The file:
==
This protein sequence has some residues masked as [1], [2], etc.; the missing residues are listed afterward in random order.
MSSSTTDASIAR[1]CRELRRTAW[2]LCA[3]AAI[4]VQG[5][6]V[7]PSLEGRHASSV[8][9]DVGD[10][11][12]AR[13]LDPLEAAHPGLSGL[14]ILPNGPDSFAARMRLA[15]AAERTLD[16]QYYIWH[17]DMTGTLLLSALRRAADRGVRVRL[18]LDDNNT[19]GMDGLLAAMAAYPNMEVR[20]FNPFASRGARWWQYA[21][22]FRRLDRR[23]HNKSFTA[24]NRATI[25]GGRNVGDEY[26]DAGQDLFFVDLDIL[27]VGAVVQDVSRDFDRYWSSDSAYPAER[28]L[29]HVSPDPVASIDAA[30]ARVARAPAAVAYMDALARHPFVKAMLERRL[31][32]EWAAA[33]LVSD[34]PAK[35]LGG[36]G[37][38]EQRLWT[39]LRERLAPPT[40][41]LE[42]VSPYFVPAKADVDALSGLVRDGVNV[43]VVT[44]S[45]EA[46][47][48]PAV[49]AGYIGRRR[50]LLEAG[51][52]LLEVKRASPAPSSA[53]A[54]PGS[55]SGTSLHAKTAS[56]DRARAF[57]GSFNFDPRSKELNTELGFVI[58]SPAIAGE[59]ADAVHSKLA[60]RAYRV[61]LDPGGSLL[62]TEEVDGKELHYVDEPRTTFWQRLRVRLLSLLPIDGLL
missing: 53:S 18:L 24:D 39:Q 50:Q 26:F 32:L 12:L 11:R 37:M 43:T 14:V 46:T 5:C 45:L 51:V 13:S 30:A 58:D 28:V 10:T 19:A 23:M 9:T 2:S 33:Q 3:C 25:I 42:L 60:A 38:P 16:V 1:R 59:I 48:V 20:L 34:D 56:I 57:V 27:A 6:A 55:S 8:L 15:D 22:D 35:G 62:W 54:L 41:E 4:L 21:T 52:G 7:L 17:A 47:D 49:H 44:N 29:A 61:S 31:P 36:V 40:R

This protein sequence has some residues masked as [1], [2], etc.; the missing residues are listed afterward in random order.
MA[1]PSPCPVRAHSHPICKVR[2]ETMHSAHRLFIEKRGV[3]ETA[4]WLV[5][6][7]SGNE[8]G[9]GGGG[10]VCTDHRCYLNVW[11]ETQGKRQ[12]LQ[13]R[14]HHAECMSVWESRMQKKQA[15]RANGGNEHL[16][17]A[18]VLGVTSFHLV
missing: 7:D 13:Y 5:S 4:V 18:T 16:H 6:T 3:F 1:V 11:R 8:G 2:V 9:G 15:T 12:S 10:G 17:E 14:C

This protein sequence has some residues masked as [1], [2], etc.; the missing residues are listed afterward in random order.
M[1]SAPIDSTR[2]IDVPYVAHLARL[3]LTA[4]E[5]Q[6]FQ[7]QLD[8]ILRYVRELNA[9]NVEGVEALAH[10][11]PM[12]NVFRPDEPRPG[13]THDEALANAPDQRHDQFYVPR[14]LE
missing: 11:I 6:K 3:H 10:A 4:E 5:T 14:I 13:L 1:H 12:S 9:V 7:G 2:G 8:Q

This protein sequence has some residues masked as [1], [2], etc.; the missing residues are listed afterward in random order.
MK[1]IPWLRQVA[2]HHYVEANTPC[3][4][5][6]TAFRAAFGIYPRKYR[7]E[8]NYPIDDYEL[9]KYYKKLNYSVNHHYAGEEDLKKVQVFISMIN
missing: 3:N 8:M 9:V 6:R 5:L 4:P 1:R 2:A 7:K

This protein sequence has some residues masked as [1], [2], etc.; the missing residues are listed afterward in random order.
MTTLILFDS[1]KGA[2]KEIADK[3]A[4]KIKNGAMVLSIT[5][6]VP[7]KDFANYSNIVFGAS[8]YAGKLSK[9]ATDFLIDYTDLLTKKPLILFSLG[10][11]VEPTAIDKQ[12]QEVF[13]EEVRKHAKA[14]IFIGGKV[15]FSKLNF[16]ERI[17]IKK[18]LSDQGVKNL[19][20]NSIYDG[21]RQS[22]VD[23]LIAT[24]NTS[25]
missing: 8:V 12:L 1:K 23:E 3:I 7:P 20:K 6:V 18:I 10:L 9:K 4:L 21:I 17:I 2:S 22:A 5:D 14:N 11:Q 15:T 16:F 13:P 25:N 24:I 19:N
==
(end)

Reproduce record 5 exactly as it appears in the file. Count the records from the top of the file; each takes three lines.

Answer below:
This protein sequence has some residues masked as [1], [2], etc.; the missing residues are listed afterward in random order.
MTTLILFDS[1]KGA[2]KEIADK[3]A[4]KIKNGAMVLSIT[5][6]VP[7]KDFANYSNIVFGAS[8]YAGKLSK[9]ATDFLIDYTDLLTKKPLILFSLG[10][11]VEPTAIDKQ[12]QEVF[13]EEVRKHAKA[14]IFIGGKV[15]FSKLNF[16]ERI[17]IKK[18]LSDQGVKNL[19][20]NSIYDG[21]RQS[22]VD[23]LIAT[24]NTS[25]
missing: 8:V 12:L 1:K 23:E 3:I 7:P 20:K 6:V 18:I 10:L 9:K 4:L 21:I 17:I 2:S 22:A 5:D 14:N 11:Q 15:T 16:F 13:P 25:N 24:I 19:N